Miriam was admitted to Hospital on the 15th February 2022 following an overdose. Whilst in hospital, Miriam undertook actions of self-harming and was distressed culminating in ligation whilst under 15 minute observations. This resulted in a decision to detain Miriam under Section 2 of the Mental Health Act. Miriam was admitted to the Mental Health Unit on the 17th February 2022 as considered to be a high risk of self-harm or completed suicide and hospital considered a place of safety and assessment.
Upon admission Miriam was presenting as calm and not in distress and was being monitored at 15 minute intervals. Miriam was interacting with staff but was not formally assessed  by  clinical  staff  and  a  safety  assessment  was  only  partially  completed.    No documented decision as to levels of observation or suicide risk exists to determine decisions made as to risk.
On the morning of the 18th February 2022, 13 minutes after being observed by staff, Miriam was not observable in her bed space and staff recognising the ward toilet door was locked, subsequently found Miriam in the toilet [REDACTED]. This was swiftly removed and revealed a ligature around Miriams neck [REDACTED].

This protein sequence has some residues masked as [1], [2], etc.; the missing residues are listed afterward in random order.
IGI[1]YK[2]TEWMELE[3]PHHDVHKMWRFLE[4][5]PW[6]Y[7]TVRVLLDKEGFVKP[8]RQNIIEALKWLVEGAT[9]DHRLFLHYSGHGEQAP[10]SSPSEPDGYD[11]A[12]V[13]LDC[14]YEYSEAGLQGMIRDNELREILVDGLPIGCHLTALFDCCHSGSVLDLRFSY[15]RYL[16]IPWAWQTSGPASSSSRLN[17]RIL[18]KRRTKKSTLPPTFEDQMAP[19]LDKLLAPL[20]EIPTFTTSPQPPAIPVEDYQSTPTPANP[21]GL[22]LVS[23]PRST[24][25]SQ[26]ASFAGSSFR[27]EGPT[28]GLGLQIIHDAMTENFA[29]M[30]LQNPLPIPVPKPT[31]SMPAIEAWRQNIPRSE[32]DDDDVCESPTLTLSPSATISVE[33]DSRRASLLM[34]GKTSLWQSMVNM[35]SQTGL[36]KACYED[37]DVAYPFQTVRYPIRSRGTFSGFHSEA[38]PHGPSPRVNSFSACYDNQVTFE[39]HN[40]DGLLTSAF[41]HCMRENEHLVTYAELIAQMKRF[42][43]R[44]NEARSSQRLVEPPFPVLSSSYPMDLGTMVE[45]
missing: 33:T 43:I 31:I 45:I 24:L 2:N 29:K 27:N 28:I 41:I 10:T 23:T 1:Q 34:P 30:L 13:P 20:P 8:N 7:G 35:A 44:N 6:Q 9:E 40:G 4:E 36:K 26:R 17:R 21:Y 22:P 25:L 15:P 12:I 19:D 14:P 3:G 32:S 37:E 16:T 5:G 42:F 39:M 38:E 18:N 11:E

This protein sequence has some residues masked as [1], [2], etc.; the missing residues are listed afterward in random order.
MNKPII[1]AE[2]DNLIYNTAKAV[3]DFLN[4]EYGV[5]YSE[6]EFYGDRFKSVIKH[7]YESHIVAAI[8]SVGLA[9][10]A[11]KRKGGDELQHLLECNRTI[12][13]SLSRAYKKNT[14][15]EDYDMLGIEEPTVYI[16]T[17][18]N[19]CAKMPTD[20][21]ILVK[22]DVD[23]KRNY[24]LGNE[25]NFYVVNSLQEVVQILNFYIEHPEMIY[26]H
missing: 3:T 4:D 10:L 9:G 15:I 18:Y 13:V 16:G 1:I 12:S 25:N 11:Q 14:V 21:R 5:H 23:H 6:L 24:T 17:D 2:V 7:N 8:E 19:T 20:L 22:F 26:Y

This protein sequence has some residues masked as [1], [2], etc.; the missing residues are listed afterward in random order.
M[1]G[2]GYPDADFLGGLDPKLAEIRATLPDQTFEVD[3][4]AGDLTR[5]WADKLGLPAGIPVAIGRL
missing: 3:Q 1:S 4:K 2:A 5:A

Miriam was taken to hospital where she was intubated and ventilated. Despite treatment, her condition deteriorated and she died on 20th February 2022.
During the course of the investigation my inquiries revealed matters giving rise to concern. In my opinion there is a risk that future deaths could occur unless action is taken. In the circumstances it is my statutory duty to report to you.
The MATTERS OF CONCERN are as follows:
Miriam was admitted to the mental health unit at approximately 8.30pm. The unit has a staff handover between 9.00pm and 9.30pm. The evidence at inquest was contradictory as to which shift had assumed responsibility for completing admission tasks including risk assessments and care / safety plans. It was recognised that admission shortly before or during shift handover can increase risks relating to the quality of information sharing and the allocation of admission tasks such as assessing the level of observations required.